I’m not sure I can precisely put a finger on it, but the moments when I’m stretching are definitely different than when I’m attempting the practice — even in those specific poses. Stretching — the classic touching your toes — is not the same as Paschimottanasana. It might be the focus; when I’m stretching, I’m thinking about subtle moves to try to loosen things up a little more. If I’m in the asana, I’m trying to find the “expression” of the pose. Both moments are focused and in many ways inward turned, but not toward the same place.

Is one just turned to the body, maybe, while the other is turned toward something more subtle? Perhaps.

Whatever the difference is, I’m pretty sure it is the difference between stretching and yoga. And I suppose if I could figure it out, I might have learned something. (Although, on second thought, perhaps not.)

Posted by Steve

Ashtanga Yoga New York revamp all complete

I haven’t seen any pictures yet, but I’ve heard that the renovated Ashtanga Yoga New York / Broome Street Ganesha Temple looks awesome. Eddie Stern announced the completion at AYNY’s website on Sunday:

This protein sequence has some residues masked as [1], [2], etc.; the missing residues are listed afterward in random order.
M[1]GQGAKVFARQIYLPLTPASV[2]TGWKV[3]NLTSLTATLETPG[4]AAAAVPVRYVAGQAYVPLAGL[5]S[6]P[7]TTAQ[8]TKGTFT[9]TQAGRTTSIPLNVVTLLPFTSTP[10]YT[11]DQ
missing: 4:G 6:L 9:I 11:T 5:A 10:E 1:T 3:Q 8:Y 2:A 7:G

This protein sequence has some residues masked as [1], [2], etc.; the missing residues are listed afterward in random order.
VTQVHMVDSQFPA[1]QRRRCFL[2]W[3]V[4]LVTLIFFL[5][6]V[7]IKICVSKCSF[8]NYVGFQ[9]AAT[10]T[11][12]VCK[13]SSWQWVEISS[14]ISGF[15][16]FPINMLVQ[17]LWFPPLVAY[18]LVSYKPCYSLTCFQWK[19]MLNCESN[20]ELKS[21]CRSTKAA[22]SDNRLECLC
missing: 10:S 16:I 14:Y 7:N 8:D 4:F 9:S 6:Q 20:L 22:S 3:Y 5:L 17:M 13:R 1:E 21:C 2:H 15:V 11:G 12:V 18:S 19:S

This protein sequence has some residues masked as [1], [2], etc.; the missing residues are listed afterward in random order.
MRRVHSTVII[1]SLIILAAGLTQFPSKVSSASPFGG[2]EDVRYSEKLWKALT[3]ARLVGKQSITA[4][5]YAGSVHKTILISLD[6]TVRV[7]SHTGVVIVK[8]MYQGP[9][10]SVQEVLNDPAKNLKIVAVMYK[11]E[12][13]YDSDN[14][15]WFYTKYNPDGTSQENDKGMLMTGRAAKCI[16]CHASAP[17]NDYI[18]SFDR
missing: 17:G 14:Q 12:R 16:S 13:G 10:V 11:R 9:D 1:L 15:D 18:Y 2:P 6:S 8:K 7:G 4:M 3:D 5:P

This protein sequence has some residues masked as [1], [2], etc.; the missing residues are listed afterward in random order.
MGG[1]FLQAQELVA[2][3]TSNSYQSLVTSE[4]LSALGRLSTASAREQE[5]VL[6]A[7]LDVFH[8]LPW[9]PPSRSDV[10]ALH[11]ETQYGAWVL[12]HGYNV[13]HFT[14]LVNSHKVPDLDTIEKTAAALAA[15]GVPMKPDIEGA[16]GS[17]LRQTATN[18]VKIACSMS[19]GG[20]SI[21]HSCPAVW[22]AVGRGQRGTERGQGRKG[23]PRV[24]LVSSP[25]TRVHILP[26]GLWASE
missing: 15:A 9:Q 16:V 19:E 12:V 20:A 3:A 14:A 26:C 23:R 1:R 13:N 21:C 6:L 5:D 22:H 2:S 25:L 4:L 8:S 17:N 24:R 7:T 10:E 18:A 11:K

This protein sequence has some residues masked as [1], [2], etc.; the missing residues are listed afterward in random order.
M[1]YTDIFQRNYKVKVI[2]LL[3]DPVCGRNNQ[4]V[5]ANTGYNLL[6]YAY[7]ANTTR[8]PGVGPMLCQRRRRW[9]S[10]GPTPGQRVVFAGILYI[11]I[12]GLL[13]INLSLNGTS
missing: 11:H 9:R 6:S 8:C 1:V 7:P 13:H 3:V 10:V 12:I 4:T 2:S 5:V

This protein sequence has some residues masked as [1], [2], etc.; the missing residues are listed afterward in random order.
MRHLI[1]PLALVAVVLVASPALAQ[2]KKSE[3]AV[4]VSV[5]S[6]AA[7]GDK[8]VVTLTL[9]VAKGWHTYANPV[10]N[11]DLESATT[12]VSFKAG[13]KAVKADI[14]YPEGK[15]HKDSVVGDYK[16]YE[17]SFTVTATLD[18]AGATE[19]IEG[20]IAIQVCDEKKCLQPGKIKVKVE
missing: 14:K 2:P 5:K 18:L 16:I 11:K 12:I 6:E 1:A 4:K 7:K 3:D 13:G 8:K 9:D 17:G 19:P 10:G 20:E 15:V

The newly renovated and elegantly upgraded Ashtanga Yoga New York and the Broome Street Ganesha Temple re-opens today, February 19th, on the occasion of Maha Sivaratri. Please join us in celebration from 4:30 pm this evening until 5 am tomorrow morning.

We will be closed on Monday, for President’s Day (and to recover) and Tuesday is the new moon.

Thank you all for your patience during the past four months!

Yours,

Eddie

While looking for photos, I went to the Temple’s Facebook page, and while I didn’t find any, I did see this, which I thought was worth passing on. It’s a comment on the Temple’s Wall; I’ll keep the commenter anonymous:

i was hiking deep in the mountains in marin, cali yesterday + a rare passerby stopped me because of my broome street temple t-shirt. she had been there. thought that was pretty darn neat 🙂 ♥

I will likely be unable to resist buying a t-shirt if Stern brings them to the Confluence.

Posted by Steve

Sunday conversation: How important is the guru / teacher?